An AAR facility in Miami outfitted hundreds of Boeing-made jetliners during a period of several years with landing-gear equipment that had...

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CHICAGO — An AAR facility in Miami outfitted hundreds of Boeing-made jetliners during a period of several years with landing-gear equipment that had been painted in an “unapproved” fashion, according to a Federal Aviation Administration safety alert.

The repairs were made under service contracts that AAR has with various airlines.

AAR said in a statement that the maintenance the company has carried out complies with all regulations and is in line with standard industry practice.

The FAA said “MLG truck beams” used in aircraft landing gear “were not maintained in accordance with the manufacturer’s maintenance manuals and in some cases violated an FAA airworthiness directive issued in 2001.

The March 25 “unapproved parts notification” from the FAA’s flight standards service said that in some cases overhauled truck beams had been sent back into service with a glossy enamel on certain surfaces. That paint is contrary to the maker’s maintenance manuals, the FAA said.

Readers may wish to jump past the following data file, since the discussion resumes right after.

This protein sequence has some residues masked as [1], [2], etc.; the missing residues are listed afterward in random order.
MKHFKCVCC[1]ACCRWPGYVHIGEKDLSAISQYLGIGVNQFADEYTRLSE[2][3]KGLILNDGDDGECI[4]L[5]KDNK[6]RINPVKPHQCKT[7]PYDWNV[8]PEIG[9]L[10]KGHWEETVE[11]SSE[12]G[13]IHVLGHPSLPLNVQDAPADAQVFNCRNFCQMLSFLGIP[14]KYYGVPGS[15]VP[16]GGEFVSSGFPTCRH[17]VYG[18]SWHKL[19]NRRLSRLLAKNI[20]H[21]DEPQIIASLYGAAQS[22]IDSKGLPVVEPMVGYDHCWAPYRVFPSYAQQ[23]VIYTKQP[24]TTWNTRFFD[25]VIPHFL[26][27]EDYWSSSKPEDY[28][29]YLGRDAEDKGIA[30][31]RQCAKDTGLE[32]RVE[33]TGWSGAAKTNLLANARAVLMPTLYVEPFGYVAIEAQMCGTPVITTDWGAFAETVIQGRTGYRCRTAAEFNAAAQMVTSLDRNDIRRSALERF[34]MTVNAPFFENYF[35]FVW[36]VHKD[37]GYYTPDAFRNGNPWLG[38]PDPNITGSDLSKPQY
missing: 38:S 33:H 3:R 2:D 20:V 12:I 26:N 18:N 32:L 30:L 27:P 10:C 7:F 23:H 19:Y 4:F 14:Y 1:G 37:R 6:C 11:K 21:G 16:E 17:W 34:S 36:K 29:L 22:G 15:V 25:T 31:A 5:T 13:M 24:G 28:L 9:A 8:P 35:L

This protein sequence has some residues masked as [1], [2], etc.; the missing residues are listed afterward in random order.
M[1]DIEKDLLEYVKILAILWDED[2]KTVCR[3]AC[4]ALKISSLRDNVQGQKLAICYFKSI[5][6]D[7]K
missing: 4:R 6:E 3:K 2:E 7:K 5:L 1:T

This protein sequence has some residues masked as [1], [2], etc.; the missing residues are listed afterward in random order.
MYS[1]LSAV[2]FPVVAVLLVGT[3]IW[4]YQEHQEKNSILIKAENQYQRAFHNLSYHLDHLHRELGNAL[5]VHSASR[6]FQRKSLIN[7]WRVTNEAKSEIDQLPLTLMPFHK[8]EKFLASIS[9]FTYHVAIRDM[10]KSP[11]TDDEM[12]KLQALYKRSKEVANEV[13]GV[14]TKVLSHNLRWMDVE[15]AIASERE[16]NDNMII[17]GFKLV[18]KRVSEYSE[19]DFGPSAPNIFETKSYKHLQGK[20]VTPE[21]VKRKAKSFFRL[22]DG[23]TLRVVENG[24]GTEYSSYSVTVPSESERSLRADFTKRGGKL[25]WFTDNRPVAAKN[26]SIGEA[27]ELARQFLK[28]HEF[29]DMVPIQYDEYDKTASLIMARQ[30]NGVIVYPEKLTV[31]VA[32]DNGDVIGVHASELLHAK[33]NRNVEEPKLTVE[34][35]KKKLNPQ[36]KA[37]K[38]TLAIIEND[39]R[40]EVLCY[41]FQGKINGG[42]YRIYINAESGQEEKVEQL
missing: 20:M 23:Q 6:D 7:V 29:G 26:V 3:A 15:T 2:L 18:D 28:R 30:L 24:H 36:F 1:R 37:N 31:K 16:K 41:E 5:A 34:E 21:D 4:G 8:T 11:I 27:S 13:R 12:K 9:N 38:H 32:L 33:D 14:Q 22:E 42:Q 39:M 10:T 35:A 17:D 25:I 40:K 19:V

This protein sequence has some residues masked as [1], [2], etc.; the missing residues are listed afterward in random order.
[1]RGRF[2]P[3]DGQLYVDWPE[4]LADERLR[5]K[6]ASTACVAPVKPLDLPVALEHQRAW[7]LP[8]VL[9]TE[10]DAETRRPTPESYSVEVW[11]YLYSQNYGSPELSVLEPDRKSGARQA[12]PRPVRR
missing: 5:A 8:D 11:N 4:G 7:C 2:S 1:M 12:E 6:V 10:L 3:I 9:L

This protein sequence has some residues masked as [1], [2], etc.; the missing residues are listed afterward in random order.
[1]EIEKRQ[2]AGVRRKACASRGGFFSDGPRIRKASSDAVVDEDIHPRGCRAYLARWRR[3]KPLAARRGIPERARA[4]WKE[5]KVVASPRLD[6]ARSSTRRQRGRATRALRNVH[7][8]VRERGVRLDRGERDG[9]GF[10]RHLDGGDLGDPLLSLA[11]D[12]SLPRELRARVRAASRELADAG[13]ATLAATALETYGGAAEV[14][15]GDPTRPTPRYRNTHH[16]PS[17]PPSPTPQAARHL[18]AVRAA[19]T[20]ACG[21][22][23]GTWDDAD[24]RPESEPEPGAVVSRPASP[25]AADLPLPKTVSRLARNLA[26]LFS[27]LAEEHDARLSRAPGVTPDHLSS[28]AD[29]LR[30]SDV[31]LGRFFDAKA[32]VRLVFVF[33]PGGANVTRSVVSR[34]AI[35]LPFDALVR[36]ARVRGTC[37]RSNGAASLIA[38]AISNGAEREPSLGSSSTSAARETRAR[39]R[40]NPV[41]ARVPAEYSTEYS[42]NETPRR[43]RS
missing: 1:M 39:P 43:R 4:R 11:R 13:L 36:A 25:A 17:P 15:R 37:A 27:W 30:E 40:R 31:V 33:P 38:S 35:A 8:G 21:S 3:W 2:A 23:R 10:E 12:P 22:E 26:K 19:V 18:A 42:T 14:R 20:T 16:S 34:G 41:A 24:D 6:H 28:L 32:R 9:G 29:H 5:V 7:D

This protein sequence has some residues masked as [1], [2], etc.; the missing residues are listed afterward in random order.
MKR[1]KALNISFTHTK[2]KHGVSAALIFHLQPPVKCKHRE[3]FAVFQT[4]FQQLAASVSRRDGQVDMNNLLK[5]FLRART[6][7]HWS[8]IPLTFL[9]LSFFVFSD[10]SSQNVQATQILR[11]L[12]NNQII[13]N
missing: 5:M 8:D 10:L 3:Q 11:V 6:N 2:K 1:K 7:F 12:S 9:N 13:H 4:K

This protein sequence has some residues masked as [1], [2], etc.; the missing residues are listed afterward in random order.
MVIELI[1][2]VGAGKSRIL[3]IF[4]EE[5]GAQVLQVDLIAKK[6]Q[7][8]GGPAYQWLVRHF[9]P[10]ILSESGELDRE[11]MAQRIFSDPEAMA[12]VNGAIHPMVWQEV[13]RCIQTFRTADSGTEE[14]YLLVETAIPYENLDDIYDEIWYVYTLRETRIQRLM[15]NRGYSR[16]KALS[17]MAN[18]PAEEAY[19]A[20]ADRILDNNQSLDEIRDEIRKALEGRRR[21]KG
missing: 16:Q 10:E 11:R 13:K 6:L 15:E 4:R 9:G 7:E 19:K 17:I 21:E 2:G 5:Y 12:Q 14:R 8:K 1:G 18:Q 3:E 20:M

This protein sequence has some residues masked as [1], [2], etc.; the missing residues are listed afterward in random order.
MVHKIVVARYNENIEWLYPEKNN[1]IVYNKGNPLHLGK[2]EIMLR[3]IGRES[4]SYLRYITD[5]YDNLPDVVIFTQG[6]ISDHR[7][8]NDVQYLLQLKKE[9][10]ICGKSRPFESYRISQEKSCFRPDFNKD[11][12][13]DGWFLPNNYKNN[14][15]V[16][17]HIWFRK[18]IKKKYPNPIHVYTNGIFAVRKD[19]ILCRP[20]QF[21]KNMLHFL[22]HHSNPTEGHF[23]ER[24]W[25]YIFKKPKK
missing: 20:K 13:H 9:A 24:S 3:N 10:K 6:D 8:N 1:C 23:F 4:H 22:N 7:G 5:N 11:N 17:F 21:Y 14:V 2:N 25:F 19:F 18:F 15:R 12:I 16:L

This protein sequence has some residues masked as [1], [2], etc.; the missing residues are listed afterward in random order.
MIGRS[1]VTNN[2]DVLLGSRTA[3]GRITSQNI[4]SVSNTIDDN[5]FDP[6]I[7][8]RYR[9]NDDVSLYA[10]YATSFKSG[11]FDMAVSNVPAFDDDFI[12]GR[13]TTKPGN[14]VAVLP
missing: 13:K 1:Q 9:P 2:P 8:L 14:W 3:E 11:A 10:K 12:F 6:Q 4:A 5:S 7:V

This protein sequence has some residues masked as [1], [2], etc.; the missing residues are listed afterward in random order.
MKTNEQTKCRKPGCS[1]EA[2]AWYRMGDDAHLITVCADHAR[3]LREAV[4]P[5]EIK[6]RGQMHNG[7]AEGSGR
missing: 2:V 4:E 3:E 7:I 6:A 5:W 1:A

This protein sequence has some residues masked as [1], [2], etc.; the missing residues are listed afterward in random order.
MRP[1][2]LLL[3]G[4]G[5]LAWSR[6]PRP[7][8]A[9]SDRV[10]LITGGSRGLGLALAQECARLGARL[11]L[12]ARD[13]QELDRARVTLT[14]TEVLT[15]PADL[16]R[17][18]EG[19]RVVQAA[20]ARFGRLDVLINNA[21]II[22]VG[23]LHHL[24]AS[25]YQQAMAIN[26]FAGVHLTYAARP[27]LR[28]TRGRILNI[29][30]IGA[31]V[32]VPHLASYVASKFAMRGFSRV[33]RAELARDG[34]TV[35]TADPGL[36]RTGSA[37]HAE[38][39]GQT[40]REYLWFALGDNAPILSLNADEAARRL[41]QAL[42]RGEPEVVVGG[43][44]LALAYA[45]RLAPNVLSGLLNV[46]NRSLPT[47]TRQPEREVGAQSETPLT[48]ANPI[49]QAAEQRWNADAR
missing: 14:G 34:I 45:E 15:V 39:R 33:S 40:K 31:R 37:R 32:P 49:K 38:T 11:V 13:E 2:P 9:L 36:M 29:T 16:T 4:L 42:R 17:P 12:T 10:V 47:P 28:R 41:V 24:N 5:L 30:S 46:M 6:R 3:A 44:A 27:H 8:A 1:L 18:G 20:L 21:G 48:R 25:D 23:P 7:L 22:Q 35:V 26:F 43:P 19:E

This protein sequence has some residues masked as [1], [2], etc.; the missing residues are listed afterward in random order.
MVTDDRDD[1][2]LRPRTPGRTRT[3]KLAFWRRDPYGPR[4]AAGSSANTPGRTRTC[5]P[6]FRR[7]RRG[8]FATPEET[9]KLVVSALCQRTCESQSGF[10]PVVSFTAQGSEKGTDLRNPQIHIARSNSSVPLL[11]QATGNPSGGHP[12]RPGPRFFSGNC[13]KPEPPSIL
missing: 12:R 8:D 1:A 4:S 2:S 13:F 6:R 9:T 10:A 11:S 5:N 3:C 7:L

The FAA also said that AAR’s Miami facility had failed to document the application of the glossy enamel and approved trucks treated with that paint for a return to service, contrary to the maker’s maintenance manuals and an FAA directive issued in September 2001.

AAR said the directive the FAA refers to is in fact designed to prevent the painting over of a drain hole and isn’t applicable.

Boeing has approved the use of the enamel paint on the truck beams’ inner surface, AAR contends.

The FAA’s memo tells airlines to inspect their planes and take “appropriate action” if any of the allegedly improperly painted parts are found on their aircraft. It also recommends not installing any such parts that carriers have in their inventory.

The directive doesn’t oblige them to remove the parts or take any other specific action, however.